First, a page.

That’s a fine question.
What is a priestess?
And even though I begin my writing to you today asking it, I may surprise you by saying that I am truly not certain of the answer. It’s a question I have asked myself and been asked by many others as well on my Priestess Path but I don’t believe there is a singular answer. Priestesses don’t belong in a defined box. And I need to advise too that there are many women a great deal more versed than I in the context and role of the priestess. I am but learning. This is but my understanding.
To understand what a modern day priestess is and does, one needs to firstly dive deep into historical realms, stories, myths and legends. Hundreds, thousands and tens of thousands of years ago. To times when the divine feminine and divine masculine were a great deal more equal and aligned than they are today. When women were honoured for their roles as healers, teachers, guides, mothers. And their qualities of nurturing, caring, sensuality, grace and intuition were seen as strong, desirable, wanted and even revered. Women held circle and temple and rituals together that were seen to be of vital importance to the connection and community between them, and all those around them, as well as the Gods and Goddesses they honoured and were guided by. And these healers and teachers and guides and mothers were ancient priestesses. Women who were devoted to living as an expression of the divine feminine in spirit and service for themselves and all.
And while it is a leap and sweeping generalisation to express it this way – the onset of patriarchy and later dominant religious dogma that began to treat women as second class, with suspicion and hatred – resulting in the loss of tens of thousands of lives via accusations of witchcraft and heresy – saw not only the shattering of equality but the systematic social, economical, physical and psychological beating down of women across all cultures. The divine feminine spirit and qualities of women once so upheld were now, (and remain so in many instances today), seen as weaknesses, less than, to be tolerated, with suspicion and ridicule. Women were no longer strong, spirited beings in tune with their own bodies, cyclical nature, sisterhood and reverence. Their Priestess qualities, rituals and practices were burned, buried, forcibly stripped, denied.
And so it remained for hundreds and thousands of years.
Until now, when the modern day priestess has begun to re-emerge at a time when the consciousness of the world is rising. When collectively as human beings we are crying out for greater union between the divine feminine and divine masculine. Our tripped out crazily technologically based lives are seeing more of us want to commune with nature, learn ancient practices such as yoga and meditation, and live more in harmony with lunar and astrological cycles. We are feeling the call to once again honour our intuition, connect deeply (and often) with spirit – including the sacred rituals and practices that may involve whether it be in a church, on the shores of the ocean, at the base of a tree or an altar of our own creation. Crystals, alchemical oils, singing bowls, tarot and guidance cards – all once tools of the ancient priestess – have found their way back into our hands.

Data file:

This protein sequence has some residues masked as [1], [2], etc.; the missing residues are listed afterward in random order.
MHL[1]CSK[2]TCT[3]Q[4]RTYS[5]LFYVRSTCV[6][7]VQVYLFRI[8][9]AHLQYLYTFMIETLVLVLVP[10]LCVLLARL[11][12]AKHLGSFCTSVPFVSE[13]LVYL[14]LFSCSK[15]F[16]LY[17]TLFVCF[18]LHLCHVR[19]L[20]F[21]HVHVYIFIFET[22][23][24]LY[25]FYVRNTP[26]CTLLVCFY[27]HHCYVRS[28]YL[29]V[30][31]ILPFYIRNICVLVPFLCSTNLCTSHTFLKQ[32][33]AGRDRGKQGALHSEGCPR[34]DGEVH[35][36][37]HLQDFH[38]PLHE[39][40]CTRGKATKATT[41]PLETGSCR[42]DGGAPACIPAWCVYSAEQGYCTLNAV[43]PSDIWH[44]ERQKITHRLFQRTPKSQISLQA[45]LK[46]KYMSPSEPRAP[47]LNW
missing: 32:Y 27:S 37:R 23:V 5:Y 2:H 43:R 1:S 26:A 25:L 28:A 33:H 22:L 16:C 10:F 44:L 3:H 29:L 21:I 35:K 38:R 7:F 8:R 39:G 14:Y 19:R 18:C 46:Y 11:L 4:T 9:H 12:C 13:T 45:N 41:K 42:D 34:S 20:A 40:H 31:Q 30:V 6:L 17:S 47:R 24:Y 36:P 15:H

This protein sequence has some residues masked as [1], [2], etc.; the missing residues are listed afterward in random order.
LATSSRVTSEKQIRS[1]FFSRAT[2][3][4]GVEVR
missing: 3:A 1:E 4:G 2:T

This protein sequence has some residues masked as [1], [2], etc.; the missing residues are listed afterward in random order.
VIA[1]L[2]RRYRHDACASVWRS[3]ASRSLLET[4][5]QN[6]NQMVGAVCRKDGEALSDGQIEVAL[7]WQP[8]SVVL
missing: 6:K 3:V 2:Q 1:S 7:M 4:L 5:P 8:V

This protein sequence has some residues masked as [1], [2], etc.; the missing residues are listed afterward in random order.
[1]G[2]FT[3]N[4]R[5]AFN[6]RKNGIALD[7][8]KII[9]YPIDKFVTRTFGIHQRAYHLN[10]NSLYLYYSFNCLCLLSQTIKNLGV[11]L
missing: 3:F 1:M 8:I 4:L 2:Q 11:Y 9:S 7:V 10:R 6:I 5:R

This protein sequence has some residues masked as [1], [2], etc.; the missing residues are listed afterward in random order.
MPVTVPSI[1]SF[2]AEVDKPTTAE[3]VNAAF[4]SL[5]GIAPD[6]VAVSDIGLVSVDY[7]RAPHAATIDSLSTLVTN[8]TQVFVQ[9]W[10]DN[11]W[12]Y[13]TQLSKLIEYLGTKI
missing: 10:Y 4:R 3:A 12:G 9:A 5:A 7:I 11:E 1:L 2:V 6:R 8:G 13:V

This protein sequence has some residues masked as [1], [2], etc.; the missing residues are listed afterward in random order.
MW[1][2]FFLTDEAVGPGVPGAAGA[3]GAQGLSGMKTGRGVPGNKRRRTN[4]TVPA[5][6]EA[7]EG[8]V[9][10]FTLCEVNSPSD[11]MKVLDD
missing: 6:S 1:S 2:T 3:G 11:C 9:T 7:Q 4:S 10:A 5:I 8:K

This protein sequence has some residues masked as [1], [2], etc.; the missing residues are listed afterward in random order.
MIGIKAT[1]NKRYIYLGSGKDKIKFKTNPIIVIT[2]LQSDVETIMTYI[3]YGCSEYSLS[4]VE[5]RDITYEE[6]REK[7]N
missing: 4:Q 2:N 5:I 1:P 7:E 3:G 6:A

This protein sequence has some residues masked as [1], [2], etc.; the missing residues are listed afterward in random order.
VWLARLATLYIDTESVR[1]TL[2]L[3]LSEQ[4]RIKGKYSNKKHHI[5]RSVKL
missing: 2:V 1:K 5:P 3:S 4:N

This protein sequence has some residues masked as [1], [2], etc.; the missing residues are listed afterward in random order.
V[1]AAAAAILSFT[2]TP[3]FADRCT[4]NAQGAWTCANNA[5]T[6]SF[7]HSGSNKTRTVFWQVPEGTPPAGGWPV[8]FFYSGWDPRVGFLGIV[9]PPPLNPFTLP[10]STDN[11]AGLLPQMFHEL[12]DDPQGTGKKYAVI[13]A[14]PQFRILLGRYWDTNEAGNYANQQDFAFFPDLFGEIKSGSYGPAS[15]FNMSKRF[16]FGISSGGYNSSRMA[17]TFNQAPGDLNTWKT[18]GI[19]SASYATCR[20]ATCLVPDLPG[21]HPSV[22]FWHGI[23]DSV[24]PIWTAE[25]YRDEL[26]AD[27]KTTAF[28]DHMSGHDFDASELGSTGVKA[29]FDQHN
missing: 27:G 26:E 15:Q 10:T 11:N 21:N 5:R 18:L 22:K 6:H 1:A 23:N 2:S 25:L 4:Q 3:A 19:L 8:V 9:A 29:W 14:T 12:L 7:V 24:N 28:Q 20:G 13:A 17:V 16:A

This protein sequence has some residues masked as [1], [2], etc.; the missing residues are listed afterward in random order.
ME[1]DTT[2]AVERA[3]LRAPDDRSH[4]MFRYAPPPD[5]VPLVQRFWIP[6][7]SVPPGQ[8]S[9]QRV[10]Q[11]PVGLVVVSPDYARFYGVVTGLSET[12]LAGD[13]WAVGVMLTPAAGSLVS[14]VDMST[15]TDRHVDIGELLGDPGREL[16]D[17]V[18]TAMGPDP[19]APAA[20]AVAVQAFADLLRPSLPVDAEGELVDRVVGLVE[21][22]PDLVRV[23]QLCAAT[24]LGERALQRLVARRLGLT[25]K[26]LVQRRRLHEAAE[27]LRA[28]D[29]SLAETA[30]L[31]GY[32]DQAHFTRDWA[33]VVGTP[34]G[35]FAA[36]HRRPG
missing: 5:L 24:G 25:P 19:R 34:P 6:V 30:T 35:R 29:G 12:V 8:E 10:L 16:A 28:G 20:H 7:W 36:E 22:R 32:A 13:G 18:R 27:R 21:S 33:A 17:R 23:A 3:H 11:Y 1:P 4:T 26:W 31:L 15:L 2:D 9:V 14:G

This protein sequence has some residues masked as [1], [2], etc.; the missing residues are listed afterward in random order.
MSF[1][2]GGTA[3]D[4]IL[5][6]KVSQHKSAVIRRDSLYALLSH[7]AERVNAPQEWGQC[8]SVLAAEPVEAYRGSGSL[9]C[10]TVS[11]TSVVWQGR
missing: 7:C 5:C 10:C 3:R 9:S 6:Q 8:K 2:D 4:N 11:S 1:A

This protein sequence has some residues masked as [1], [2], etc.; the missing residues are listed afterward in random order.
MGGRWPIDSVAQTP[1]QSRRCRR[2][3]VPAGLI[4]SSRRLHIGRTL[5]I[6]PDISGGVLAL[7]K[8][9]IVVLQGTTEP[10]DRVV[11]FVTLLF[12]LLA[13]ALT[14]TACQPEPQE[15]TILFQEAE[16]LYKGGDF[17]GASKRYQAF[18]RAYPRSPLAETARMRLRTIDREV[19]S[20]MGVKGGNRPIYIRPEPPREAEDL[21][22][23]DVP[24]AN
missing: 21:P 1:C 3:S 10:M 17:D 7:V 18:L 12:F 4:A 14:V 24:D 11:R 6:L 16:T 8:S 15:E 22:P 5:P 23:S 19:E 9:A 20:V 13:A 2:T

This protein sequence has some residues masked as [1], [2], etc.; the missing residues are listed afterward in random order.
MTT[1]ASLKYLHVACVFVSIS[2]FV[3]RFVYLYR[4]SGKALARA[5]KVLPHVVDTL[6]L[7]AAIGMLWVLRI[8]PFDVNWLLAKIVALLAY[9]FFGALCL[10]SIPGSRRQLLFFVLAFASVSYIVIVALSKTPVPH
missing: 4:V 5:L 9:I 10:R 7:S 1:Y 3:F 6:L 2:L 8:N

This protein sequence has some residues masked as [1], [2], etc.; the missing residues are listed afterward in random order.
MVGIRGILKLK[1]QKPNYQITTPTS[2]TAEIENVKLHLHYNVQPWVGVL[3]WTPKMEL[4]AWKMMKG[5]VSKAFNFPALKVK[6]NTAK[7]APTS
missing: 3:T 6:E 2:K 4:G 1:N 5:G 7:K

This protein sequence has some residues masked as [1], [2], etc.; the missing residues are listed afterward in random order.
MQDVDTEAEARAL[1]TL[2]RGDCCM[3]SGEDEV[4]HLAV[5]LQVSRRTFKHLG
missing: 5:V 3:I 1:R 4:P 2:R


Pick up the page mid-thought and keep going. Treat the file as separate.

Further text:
And the result is that we are awakening. Women are remembering their once beautiful and sacred roles as goddess, leader, healer and sacred being and what it means to live guided by their souls calling, their innate sensuality and embodied power, and be divinely guided by their intuition and inner wisdom.
The priestess lives.
She always has but has been sleeping and hidden until she knew it was time and also safe for her to return. To return at a time when so many women have endured enough of the disconnection they have felt for generations from their bodies, their inner wisdom, their spiritual selves and each other. To return at a time when her sacred leadership is needed more than ever to help heal the wounds of being silenced and shut down individually, and for the world collectively, which for so long now has been missing the vital leadership of alive, vibrant, glorious, powerful, rich, diverse and unapologetic women.
Her role now is the same as it always was. It just looks different in a modern world. And in part two of ‘What Is a Priestess?’ I will explain further what I feel that role is for me.
And maybe for you too.